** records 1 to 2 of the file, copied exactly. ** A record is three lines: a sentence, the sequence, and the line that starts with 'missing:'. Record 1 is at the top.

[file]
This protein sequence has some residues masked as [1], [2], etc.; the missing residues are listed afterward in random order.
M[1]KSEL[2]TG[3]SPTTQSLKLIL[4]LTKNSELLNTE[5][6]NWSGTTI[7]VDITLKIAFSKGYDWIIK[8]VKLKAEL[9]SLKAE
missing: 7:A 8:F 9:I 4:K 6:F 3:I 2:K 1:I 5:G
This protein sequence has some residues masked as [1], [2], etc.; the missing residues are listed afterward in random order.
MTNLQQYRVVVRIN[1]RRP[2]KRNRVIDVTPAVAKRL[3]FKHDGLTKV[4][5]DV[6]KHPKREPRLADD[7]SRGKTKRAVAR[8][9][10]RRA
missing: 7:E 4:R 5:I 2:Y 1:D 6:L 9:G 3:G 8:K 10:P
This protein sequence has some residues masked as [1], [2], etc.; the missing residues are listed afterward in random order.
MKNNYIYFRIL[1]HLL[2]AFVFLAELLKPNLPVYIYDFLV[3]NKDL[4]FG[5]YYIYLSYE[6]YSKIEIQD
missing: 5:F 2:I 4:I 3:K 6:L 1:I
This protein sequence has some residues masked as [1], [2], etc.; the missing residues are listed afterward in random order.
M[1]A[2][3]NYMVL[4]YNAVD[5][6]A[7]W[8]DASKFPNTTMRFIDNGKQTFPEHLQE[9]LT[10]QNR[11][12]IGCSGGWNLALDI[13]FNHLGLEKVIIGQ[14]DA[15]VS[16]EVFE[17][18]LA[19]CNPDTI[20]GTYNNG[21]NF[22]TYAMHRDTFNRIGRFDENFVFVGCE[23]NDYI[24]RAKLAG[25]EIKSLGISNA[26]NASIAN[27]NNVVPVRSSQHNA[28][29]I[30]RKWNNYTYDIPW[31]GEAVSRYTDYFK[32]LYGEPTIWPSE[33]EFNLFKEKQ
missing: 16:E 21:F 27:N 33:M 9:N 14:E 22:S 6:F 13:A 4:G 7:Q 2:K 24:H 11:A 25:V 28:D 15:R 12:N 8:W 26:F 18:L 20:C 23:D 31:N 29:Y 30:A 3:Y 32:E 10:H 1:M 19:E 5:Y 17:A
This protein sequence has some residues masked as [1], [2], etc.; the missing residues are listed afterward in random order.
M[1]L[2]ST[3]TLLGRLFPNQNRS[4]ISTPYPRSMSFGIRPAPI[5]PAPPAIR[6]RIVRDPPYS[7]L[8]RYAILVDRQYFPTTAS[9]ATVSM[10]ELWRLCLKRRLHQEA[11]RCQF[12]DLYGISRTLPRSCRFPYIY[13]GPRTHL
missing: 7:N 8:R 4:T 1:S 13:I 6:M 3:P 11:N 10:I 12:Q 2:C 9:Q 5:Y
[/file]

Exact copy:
This protein sequence has some residues masked as [1], [2], etc.; the missing residues are listed afterward in random order.
M[1]KSEL[2]TG[3]SPTTQSLKLIL[4]LTKNSELLNTE[5][6]NWSGTTI[7]VDITLKIAFSKGYDWIIK[8]VKLKAEL[9]SLKAE
missing: 7:A 8:F 9:I 4:K 6:F 3:I 2:K 1:I 5:G
This protein sequence has some residues masked as [1], [2], etc.; the missing residues are listed afterward in random order.
MTNLQQYRVVVRIN[1]RRP[2]KRNRVIDVTPAVAKRL[3]FKHDGLTKV[4][5]DV[6]KHPKREPRLADD[7]SRGKTKRAVAR[8][9][10]RRA
missing: 7:E 4:R 5:I 2:Y 1:D 6:L 9:G 3:G 8:K 10:P